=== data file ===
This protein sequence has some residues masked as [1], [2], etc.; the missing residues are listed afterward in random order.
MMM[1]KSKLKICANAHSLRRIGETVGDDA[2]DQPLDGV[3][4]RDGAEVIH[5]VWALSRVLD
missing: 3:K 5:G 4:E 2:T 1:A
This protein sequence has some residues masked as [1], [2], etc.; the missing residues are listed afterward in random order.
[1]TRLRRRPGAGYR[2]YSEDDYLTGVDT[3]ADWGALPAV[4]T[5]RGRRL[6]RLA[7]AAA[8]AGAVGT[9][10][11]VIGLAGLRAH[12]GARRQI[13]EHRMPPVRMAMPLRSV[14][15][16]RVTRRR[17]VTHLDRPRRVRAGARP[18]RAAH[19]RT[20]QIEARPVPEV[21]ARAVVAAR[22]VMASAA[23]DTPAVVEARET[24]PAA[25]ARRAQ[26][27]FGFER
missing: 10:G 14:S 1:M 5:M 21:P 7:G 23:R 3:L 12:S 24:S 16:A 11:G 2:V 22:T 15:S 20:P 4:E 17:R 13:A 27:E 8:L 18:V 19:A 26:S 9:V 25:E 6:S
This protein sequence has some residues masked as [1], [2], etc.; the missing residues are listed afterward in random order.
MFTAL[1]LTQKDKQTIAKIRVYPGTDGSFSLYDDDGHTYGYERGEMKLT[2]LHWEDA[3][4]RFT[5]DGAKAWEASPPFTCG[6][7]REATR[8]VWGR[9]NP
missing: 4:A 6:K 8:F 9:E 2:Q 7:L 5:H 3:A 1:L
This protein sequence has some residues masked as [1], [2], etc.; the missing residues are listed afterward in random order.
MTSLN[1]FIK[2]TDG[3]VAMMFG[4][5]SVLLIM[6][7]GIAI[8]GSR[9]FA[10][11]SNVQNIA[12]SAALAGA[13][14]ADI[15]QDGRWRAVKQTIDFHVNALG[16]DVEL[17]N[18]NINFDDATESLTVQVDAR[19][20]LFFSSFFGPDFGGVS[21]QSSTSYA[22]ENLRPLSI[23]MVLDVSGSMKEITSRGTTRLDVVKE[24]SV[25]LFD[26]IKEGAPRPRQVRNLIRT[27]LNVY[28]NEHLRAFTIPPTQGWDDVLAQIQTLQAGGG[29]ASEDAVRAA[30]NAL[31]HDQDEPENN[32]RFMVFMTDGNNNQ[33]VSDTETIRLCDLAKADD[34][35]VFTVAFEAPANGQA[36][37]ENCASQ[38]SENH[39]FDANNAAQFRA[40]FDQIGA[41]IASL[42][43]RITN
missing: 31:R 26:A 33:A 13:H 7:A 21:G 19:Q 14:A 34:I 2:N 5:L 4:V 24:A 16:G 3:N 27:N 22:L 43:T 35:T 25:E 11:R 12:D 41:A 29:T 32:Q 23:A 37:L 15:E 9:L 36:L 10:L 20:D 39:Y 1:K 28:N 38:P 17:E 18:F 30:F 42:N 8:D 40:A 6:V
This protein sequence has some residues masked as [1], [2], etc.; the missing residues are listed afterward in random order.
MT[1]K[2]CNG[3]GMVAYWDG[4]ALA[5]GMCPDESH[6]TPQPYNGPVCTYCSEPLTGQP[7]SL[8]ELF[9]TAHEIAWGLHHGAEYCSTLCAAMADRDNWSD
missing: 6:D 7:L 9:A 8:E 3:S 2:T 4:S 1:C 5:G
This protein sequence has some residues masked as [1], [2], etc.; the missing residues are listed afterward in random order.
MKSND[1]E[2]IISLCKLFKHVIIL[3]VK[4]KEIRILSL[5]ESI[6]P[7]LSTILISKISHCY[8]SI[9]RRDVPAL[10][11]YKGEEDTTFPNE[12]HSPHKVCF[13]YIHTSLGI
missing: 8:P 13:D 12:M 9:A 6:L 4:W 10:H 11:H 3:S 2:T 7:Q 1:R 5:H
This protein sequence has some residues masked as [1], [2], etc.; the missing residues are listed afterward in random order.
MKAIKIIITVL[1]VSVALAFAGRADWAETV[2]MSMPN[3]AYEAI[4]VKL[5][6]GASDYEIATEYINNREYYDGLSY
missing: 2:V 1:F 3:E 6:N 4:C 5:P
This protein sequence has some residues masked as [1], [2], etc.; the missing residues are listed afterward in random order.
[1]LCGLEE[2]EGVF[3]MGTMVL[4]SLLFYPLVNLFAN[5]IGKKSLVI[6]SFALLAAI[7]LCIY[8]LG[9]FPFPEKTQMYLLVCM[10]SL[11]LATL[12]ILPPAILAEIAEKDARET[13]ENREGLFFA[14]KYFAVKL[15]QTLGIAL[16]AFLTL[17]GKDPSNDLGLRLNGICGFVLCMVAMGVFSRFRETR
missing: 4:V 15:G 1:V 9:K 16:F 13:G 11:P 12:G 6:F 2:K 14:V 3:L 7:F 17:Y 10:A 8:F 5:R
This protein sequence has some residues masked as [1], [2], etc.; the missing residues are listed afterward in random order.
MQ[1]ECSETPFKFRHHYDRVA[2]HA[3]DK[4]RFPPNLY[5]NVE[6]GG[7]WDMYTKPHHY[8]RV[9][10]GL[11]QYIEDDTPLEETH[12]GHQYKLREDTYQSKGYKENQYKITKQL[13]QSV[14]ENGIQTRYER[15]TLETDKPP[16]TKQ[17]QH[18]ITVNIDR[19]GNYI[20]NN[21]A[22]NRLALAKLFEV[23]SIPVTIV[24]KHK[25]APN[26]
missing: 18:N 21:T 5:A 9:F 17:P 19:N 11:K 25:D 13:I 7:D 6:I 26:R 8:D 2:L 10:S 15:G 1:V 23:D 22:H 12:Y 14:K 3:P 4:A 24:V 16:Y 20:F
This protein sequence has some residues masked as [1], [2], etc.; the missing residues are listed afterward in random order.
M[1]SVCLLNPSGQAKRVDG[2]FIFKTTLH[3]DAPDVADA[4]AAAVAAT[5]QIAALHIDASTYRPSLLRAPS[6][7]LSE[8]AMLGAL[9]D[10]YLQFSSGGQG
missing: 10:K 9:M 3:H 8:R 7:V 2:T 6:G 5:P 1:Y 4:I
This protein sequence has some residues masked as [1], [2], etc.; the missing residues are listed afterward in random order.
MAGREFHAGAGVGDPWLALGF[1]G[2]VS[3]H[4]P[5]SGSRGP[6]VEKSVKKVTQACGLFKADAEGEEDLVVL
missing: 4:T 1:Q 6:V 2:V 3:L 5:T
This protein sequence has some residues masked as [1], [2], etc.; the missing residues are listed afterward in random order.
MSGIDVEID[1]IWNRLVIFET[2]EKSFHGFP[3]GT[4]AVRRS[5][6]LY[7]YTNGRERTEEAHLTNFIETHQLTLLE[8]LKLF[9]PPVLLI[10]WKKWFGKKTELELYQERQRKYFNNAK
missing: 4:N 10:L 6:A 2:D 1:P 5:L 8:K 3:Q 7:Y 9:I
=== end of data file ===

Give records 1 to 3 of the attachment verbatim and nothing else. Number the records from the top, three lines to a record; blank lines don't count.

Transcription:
This protein sequence has some residues masked as [1], [2], etc.; the missing residues are listed afterward in random order.
MMM[1]KSKLKICANAHSLRRIGETVGDDA[2]DQPLDGV[3][4]RDGAEVIH[5]VWALSRVLD
missing: 3:K 5:G 4:E 2:T 1:A
This protein sequence has some residues masked as [1], [2], etc.; the missing residues are listed afterward in random order.
[1]TRLRRRPGAGYR[2]YSEDDYLTGVDT[3]ADWGALPAV[4]T[5]RGRRL[6]RLA[7]AAA[8]AGAVGT[9][10][11]VIGLAGLRAH[12]GARRQI[13]EHRMPPVRMAMPLRSV[14][15][16]RVTRRR[17]VTHLDRPRRVRAGARP[18]RAAH[19]RT[20]QIEARPVPEV[21]ARAVVAAR[22]VMASAA[23]DTPAVVEARET[24]PAA[25]ARRAQ[26][27]FGFER
missing: 10:G 14:S 1:M 5:M 21:P 7:G 23:R 3:L 12:S 24:S 16:A 11:G 2:V 22:T 15:S 20:P 4:E 17:R 13:A 27:E 8:L 18:V 19:A 26:S 9:V 25:E 6:S
This protein sequence has some residues masked as [1], [2], etc.; the missing residues are listed afterward in random order.
MFTAL[1]LTQKDKQTIAKIRVYPGTDGSFSLYDDDGHTYGYERGEMKLT[2]LHWEDA[3][4]RFT[5]DGAKAWEASPPFTCG[6][7]REATR[8]VWGR[9]NP
missing: 4:A 6:K 8:F 9:E 2:Q 7:L 5:H 3:A 1:L